First, I forgot to tell you one of the most important reasons for including Morgan City in our travels. The main theme of this trip is the Mississippi River delta, its history, both geological and cultural, and the engineering works that now control its future. We visited Old River Control, built to prevent the Atchafalaya from stealing All The Water to become the next ‘Mississippi River’. We didn’t visit the Morganza Spillway 30 miles downstream, which, if fully opened in an extreme flood, would flood the entire Atchafalaya Basin as a last-ditch defence of New Orleans. Morgan City is an island in the basin, completely surrounded by levees that might not be high enough or strong enough to resist that flood. I talked briefly with some residents about what they remembered of 2011, when the Morganza Spillway was last opened: they remember being scared, but nothing bad happened; the flood was not that extreme. They know their homes and jobs are always under threat, but because nothing bad has happened to them, they assume the chances of it ever happening are negligible.
We made our way from Morgan City to Lake Charles and Sulphur via Cypremort Point and Avery Island. Cypremort Point is one of the very few places with public road access to the Gulf Coast, and the descriptions I’d read of it vary widely, so I thought we should check it out and give a definitive TripAdvisor review 🙂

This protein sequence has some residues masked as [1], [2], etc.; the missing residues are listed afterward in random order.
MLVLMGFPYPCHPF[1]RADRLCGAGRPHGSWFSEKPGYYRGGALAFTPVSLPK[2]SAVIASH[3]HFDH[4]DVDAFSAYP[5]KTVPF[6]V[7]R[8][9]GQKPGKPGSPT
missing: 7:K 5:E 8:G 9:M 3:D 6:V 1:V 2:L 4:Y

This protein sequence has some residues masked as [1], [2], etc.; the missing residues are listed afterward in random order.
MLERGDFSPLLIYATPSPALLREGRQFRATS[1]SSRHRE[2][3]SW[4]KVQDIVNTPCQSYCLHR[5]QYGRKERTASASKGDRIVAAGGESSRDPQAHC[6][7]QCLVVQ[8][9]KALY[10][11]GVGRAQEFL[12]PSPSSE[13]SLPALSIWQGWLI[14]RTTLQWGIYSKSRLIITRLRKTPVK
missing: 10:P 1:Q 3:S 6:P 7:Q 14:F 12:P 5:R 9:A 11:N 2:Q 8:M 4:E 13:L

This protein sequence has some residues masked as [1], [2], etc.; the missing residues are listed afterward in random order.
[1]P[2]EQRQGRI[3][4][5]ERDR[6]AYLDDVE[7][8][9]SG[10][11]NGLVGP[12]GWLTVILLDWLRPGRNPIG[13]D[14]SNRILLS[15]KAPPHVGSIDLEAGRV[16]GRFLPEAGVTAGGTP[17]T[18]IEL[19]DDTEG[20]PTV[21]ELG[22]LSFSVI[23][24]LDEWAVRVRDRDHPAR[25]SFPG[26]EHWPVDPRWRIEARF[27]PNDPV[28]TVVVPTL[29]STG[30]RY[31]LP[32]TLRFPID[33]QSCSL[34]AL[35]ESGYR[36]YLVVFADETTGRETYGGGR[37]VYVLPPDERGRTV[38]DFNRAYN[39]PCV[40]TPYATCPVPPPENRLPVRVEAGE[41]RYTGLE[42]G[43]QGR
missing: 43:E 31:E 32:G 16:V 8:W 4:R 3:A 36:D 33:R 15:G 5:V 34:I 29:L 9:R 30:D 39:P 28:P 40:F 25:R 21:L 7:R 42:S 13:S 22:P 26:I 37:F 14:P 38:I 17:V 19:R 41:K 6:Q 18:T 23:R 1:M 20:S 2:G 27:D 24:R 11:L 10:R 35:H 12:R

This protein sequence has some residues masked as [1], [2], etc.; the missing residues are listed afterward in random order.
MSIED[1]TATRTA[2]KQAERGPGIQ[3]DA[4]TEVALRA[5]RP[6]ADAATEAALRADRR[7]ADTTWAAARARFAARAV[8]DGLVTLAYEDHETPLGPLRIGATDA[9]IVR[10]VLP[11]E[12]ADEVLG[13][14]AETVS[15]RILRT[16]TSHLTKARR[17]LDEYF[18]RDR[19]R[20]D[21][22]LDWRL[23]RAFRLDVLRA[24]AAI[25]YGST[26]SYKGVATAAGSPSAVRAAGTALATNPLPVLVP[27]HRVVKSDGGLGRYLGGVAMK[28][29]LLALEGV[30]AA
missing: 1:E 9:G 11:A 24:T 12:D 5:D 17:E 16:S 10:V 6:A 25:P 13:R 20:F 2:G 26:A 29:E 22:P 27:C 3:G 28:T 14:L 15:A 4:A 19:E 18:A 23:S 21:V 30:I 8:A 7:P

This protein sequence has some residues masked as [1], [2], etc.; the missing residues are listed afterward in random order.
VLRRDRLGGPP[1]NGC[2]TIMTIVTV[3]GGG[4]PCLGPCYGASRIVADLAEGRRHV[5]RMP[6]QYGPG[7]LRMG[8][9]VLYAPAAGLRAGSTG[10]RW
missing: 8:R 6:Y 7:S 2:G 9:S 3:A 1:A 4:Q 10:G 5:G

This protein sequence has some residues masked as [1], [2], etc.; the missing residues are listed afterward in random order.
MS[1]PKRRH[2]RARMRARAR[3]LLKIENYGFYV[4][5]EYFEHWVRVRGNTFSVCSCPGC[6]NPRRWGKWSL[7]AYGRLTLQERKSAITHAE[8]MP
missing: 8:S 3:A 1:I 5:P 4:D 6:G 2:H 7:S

The shelter design puzzled me, as the roof is so high that rain would be blown sideways into the shelter; A. pointed out that they’re probably intended as sun-shelters, not storm-shelters. He’s spent more time in hot climates than I have!
It looks like a decent place from a distance, but the reviewer from Florida was right: it’s awfully muddy. The beach sand is a thin strip that looks as though it was brought in by truck to fulfil modern expectations. Above it is silt and clay full of clam shells, which I think was the floor of the salt marsh or low island in the salt marsh that has been grassed over to create a lawn of sorts. Below it is very murky brown water.
Note that I am not paddling in that.
The fishermen in the fishing areas looked very happy, and it’s clear that many people have enjoyed barbecues here, but there was no reason for us to do more than walk to the far end of the beach and back.
Avery Island was also a bit of a disappointment. In this area as in the Fens of England, ‘isle’ or ‘island’ refers to slightly higher ground; here the islands are usually salt domes, and Avery Island is no exception. It’s of interest because the Tabasco Sauce factory is here and salt from the dome is used in the sauce. There is a road tour of the landscaped gardens that surround the McIlhenny home, and a factory tour that consists of a film about the history and manufacture of the sauce followed by a walk past windows looking into the bottling plant. And then you’re directed to the large well-stocked shop and café. Huh.
And then we continued to Sulphur, just west of Lake Charles.